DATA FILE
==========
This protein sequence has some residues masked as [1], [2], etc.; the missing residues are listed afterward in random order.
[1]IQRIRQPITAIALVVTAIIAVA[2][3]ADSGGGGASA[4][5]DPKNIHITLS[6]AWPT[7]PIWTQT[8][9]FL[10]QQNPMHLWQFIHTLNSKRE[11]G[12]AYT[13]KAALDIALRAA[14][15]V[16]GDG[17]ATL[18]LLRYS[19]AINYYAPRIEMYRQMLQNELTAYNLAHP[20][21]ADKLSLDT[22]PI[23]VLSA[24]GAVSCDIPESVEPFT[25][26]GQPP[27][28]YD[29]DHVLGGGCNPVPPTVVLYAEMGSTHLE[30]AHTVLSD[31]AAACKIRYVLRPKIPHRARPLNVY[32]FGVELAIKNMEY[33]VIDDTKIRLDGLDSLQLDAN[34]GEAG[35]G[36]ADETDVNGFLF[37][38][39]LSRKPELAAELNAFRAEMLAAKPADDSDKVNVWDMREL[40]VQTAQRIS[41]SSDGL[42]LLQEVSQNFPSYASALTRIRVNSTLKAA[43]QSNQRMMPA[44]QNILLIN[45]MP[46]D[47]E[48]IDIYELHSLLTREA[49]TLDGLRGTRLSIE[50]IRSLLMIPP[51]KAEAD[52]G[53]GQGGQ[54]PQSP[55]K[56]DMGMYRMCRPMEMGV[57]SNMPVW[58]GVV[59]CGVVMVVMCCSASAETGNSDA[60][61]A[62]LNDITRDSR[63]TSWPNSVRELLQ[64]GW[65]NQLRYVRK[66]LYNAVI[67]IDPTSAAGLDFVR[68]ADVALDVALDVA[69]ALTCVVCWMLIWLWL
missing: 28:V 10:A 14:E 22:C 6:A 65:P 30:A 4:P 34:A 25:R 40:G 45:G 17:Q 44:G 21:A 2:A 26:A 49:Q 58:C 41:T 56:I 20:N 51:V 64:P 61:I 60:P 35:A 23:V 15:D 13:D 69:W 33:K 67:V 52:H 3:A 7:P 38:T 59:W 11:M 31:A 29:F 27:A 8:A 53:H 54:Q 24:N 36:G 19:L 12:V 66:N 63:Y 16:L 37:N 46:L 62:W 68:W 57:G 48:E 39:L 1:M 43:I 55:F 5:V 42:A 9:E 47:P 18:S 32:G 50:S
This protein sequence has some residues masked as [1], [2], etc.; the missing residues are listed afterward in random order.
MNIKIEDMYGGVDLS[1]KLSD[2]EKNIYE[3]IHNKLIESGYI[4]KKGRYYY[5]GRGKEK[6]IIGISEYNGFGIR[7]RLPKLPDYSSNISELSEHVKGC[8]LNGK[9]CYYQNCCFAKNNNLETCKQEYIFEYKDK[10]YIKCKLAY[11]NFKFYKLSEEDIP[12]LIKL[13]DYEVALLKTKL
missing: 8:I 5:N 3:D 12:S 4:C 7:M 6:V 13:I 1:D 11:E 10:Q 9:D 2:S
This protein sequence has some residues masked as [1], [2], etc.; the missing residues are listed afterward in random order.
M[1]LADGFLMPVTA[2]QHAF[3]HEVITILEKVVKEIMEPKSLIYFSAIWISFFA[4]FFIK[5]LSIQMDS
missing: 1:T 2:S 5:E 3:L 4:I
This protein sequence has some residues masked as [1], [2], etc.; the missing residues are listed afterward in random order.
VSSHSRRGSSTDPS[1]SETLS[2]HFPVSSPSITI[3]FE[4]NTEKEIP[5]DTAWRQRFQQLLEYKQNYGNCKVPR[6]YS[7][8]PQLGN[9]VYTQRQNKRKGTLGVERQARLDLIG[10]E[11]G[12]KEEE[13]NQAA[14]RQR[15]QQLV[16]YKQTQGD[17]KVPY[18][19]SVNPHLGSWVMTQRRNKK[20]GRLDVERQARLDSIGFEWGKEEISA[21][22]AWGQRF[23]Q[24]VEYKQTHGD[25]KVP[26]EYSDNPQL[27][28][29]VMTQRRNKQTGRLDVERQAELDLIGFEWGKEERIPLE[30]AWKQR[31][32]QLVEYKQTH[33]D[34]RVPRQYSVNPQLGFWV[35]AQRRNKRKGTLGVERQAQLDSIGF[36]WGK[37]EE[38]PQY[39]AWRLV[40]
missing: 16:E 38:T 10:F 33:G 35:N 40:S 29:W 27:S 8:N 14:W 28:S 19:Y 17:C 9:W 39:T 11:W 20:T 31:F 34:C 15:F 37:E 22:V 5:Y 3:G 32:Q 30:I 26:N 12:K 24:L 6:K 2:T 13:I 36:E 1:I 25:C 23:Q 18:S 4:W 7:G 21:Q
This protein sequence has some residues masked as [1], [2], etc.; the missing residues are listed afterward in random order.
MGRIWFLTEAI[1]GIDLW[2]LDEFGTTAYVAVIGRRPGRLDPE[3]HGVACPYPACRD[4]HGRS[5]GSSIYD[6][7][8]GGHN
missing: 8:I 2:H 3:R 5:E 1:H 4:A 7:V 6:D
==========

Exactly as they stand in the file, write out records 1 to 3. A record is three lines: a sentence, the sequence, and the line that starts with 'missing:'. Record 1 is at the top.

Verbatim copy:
This protein sequence has some residues masked as [1], [2], etc.; the missing residues are listed afterward in random order.
[1]IQRIRQPITAIALVVTAIIAVA[2][3]ADSGGGGASA[4][5]DPKNIHITLS[6]AWPT[7]PIWTQT[8][9]FL[10]QQNPMHLWQFIHTLNSKRE[11]G[12]AYT[13]KAALDIALRAA[14][15]V[16]GDG[17]ATL[18]LLRYS[19]AINYYAPRIEMYRQMLQNELTAYNLAHP[20][21]ADKLSLDT[22]PI[23]VLSA[24]GAVSCDIPESVEPFT[25][26]GQPP[27][28]YD[29]DHVLGGGCNPVPPTVVLYAEMGSTHLE[30]AHTVLSD[31]AAACKIRYVLRPKIPHRARPLNVY[32]FGVELAIKNMEY[33]VIDDTKIRLDGLDSLQLDAN[34]GEAG[35]G[36]ADETDVNGFLF[37][38][39]LSRKPELAAELNAFRAEMLAAKPADDSDKVNVWDMREL[40]VQTAQRIS[41]SSDGL[42]LLQEVSQNFPSYASALTRIRVNSTLKAA[43]QSNQRMMPA[44]QNILLIN[45]MP[46]D[47]E[48]IDIYELHSLLTREA[49]TLDGLRGTRLSIE[50]IRSLLMIPP[51]KAEAD[52]G[53]GQGGQ[54]PQSP[55]K[56]DMGMYRMCRPMEMGV[57]SNMPVW[58]GVV[59]CGVVMVVMCCSASAETGNSDA[60][61]A[62]LNDITRDSR[63]TSWPNSVRELLQ[64]GW[65]NQLRYVRK[66]LYNAVI[67]IDPTSAAGLDFVR[68]ADVALDVALDVA[69]ALTCVVCWMLIWLWL
missing: 28:V 10:A 14:E 22:C 6:A 65:P 30:A 4:P 34:A 25:R 40:G 45:G 17:Q 44:G 21:A 2:A 26:A 49:Q 58:C 41:T 56:I 20:N 51:V 64:P 61:I 60:P 35:A 23:V 15:D 13:D 69:W 33:K 67:V 52:H 3:A 7:P 38:T 59:W 11:M 31:A 29:F 27:A 8:A 53:H 54:Q 24:N 36:G 19:L 12:V 66:N 63:Y 16:L 37:N 46:L 62:W 68:W 57:G 48:E 39:L 1:M 43:I 55:F 5:V 42:A 9:E 47:P 18:S 32:G 50:S
This protein sequence has some residues masked as [1], [2], etc.; the missing residues are listed afterward in random order.
MNIKIEDMYGGVDLS[1]KLSD[2]EKNIYE[3]IHNKLIESGYI[4]KKGRYYY[5]GRGKEK[6]IIGISEYNGFGIR[7]RLPKLPDYSSNISELSEHVKGC[8]LNGK[9]CYYQNCCFAKNNNLETCKQEYIFEYKDK[10]YIKCKLAY[11]NFKFYKLSEEDIP[12]LIKL[13]DYEVALLKTKL
missing: 8:I 5:N 3:D 12:S 4:C 7:M 6:V 13:I 1:D 11:E 10:Q 9:D 2:S
This protein sequence has some residues masked as [1], [2], etc.; the missing residues are listed afterward in random order.
M[1]LADGFLMPVTA[2]QHAF[3]HEVITILEKVVKEIMEPKSLIYFSAIWISFFA[4]FFIK[5]LSIQMDS
missing: 1:T 2:S 5:E 3:L 4:I